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Deep ditches don’t drain

After enduring a slaphappy September due to mosquitoes, at least one southern Manitoba farmer has had his fill of poorly designed farm drains.

John Duvenaud blames drains and ditches that are dug too deep to properly function for creating a fertile breeding grounds for the pests.

The risk of West Nile virus makes that hazardous as well as irritating, he said.

“Drains should drain,” Duvenaud said, noting he believes some of the ditches in his area were constructed without the use of a level.

The main problem is drains that are dug too low for the culvert.

Winnipeg’s insect guru, Taz Stuart said standing water in ditches is always a concern for mosquito control efforts. However, if the ditches are deep enough to support cattails, they don’t attract culex tarsalis mosquitoes, which are the ones that carry West Nile, he noted.

Unfortunately, Stuart pointed out that anyone living in this “clay pot” soil will have a challenge keeping the water from pooling due to the heavy clay loam. “If we paved everything…then maybe,” he laughed.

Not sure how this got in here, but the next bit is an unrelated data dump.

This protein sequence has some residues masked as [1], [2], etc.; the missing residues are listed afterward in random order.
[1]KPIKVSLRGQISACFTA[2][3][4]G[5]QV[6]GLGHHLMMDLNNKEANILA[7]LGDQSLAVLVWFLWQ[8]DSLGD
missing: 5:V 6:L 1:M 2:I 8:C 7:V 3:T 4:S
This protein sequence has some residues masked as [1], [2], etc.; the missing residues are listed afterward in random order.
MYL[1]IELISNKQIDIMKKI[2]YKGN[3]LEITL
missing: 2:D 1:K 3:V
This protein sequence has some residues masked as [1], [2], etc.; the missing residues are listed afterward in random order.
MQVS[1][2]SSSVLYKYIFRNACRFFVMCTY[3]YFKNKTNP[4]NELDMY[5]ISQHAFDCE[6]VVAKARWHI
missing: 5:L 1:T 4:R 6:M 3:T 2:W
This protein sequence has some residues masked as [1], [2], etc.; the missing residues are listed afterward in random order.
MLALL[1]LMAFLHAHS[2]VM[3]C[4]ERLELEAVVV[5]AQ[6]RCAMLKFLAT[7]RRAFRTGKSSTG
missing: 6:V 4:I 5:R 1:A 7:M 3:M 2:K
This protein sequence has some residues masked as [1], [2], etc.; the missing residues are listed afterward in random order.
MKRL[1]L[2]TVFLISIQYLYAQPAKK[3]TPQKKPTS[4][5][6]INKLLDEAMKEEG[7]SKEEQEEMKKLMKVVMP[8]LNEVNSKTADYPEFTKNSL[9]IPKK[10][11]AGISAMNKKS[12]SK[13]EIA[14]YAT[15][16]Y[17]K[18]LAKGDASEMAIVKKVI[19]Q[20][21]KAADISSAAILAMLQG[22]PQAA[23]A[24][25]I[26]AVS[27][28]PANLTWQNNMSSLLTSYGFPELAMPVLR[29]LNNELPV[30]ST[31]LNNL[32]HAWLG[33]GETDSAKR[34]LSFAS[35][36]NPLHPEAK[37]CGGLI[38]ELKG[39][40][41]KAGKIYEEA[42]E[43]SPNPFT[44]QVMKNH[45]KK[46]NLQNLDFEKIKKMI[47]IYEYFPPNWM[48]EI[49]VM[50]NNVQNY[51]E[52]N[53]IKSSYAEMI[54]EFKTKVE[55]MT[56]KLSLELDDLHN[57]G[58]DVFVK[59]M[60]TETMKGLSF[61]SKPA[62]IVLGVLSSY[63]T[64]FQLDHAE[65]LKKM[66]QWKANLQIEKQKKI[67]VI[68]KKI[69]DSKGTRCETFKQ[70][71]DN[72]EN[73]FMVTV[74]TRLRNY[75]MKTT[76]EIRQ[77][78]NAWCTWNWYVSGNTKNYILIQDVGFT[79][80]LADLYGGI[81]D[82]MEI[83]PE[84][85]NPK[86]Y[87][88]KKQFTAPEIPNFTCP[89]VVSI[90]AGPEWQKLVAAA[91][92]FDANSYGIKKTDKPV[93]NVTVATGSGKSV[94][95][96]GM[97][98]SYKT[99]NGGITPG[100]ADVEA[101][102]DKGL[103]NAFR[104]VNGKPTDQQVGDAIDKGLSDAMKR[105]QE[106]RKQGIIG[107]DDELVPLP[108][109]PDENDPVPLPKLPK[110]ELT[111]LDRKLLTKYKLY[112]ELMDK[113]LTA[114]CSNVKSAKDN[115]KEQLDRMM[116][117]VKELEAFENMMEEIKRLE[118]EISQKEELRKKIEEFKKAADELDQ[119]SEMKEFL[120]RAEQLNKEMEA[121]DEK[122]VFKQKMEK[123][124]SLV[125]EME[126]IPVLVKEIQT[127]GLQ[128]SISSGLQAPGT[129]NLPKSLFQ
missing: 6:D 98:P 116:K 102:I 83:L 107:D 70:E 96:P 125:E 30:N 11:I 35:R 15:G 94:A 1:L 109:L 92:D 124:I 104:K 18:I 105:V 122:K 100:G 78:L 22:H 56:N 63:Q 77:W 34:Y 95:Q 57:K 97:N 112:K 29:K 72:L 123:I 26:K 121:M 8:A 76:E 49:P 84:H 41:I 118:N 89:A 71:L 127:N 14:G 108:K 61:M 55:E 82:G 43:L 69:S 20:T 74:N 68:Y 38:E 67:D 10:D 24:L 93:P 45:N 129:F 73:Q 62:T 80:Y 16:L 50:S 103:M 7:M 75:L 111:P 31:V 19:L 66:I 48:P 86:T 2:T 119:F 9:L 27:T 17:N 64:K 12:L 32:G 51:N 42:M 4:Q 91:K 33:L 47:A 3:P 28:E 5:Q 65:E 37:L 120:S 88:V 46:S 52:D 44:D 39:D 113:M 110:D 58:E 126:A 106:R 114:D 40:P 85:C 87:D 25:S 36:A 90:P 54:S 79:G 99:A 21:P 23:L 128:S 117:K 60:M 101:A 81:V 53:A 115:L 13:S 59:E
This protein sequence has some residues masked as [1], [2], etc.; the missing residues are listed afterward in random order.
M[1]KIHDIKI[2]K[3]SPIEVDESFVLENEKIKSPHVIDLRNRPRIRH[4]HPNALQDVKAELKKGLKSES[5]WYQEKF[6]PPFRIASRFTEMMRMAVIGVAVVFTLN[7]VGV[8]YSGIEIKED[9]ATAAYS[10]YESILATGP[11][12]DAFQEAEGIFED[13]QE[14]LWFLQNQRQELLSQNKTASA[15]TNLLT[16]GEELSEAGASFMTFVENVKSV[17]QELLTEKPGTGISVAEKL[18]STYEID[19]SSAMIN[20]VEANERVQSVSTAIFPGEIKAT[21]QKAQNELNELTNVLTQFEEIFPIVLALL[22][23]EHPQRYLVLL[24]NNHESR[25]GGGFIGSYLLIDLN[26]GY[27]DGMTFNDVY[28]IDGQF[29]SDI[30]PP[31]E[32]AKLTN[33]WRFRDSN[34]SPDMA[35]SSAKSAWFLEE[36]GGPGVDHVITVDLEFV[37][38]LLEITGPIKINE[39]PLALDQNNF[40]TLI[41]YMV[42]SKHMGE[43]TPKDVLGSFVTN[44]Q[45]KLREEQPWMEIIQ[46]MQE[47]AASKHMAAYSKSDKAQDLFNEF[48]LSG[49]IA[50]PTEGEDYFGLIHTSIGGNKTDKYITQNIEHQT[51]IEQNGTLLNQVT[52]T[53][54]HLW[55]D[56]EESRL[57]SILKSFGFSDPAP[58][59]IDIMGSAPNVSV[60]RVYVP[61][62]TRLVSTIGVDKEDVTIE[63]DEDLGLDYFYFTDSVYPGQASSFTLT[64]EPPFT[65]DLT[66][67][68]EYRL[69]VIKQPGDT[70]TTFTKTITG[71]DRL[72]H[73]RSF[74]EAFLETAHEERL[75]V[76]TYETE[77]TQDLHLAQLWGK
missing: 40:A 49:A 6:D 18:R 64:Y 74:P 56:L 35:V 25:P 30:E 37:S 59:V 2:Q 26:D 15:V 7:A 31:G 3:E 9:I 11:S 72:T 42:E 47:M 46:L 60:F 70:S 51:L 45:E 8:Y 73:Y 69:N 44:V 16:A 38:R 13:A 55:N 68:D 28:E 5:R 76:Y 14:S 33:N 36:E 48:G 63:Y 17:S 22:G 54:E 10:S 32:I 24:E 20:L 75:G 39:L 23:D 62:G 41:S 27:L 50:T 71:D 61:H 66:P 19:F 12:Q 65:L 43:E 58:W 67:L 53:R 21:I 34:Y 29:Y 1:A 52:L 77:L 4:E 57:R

Steve Topping, executive director of the Infrastructure and Operations Division of Manitoba Water Stewardship said municipalities and farmers must apply for a licence before undertaking drainage projects. The process entails filing a detailed plan.

“We do look for compliance as to the terms and conditions on the licence. I would not say we do a detailed survey after the fact,” he said.

Recently, the Manitoba government sent out a notice reminding landowners that ditch work, including maintenance, requires a permit. A government source said permits for clean-outs can be procured within two weeks.

Sperling-area farmer, Curtis Hiebert said farmers do an extremely good job of ditch maintenance. “Almost every farmer I know uses a laser,” he said.

Rodney Burns, reeve for the Rural Municipality of Macdonald said the flat terrain makes drain cleaning an ongoing task.

“The problems are not going to go away with licensing either,” he said. “It’s the way our land is. There’s always going to be problems with drainage.”

Burns noted there was some emergency ditch digging undertaken in southern Manitoba this year after drifting soil filled roadside ditches. The clearing efforts were contracted out to speed up the process.

“We were under the gun. If we didn’t get that dirt out of the ditch there’d have been four inches of water on the land,” he said.

But Duvenaud there is now four inches of water standing in those ditches, which virtually guarantees there will be more mosquitoes next year.

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